WASHINGTON (08/08/2000) - The U.S. Office of Management and Budget is looking for comments on draft guidance that will help agencies understand and use the new electronic signature legislation passed by Congress in June.
In a memo sent to agency chief information officers last week, OMB asked for comments by Aug. 11 on the draft guidelines developed for the Electronic Signatures in National and Global Commerce Act. E-Sign provides a legal basis for use of technology to sign contracts and perform other electronic legal transactions.
The act primarily is focused on the private sector because it deals with business-to-business and business-to-consumer transactions. Electronic transactions within government are already covered by the Government Paperwork Elimination Act.
However, under E-Sign, agencies will have to update regulations to indicate that private parties must retain records electronically. Also, several agencies - including the Commerce, Treasury and Justice departments - deal with transactions governed by E-Sign. These agencies already have worked with OMB to develop the draft guidance.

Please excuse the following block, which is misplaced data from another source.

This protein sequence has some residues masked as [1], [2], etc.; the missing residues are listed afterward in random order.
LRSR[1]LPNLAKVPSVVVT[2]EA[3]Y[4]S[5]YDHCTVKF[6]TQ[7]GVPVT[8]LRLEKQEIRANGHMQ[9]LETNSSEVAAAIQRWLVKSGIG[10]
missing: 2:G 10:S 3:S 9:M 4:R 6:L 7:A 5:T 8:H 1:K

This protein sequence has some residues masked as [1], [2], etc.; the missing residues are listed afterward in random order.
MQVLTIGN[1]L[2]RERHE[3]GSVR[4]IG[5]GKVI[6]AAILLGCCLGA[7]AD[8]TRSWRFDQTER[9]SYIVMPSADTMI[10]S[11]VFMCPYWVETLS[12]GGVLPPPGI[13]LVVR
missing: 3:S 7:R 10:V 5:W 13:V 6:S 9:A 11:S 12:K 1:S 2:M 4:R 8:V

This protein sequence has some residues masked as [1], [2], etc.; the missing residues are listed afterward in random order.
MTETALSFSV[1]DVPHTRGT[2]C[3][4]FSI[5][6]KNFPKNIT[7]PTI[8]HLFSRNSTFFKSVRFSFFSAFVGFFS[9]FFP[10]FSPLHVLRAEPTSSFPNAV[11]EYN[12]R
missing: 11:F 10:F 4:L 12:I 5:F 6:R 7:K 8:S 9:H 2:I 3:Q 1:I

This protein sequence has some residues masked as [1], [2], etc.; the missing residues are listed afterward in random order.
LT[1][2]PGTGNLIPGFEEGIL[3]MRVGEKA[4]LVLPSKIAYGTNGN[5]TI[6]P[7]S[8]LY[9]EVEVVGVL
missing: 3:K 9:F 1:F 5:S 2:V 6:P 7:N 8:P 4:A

OMB wants to issue the guidance before the law takes effect Oct. 1, 2000; related government requirements, such as the records-retention regulations, kick in during 2001.
"Because these effective dates are very near at hand, agencies must begin now to take steps necessary to implement the law," OMB director Jacob Lew wrote in the draft guidelines. "Failure to immediately update requirements could result in significant consequences for an agency; for example, if an agency has a record-retention requirement but fails to update this requirement, it may hinder the ability of auditors and [inspector generals] to access important documents."
The guidance includes three parts:
* General overview and explanation of how E-Sign relates to federal agencies.
* Suggested steps for agencies' implementation of E-Sign.
* Ensuring agency compliance with the statutory requirements of E-Sign.
OMB is also working with the Regulatory Working Group, the President's Council on Integrity and Efficiency, and the CFO and the Procurement Executive Councils to hone the draft before issuing final guidelines.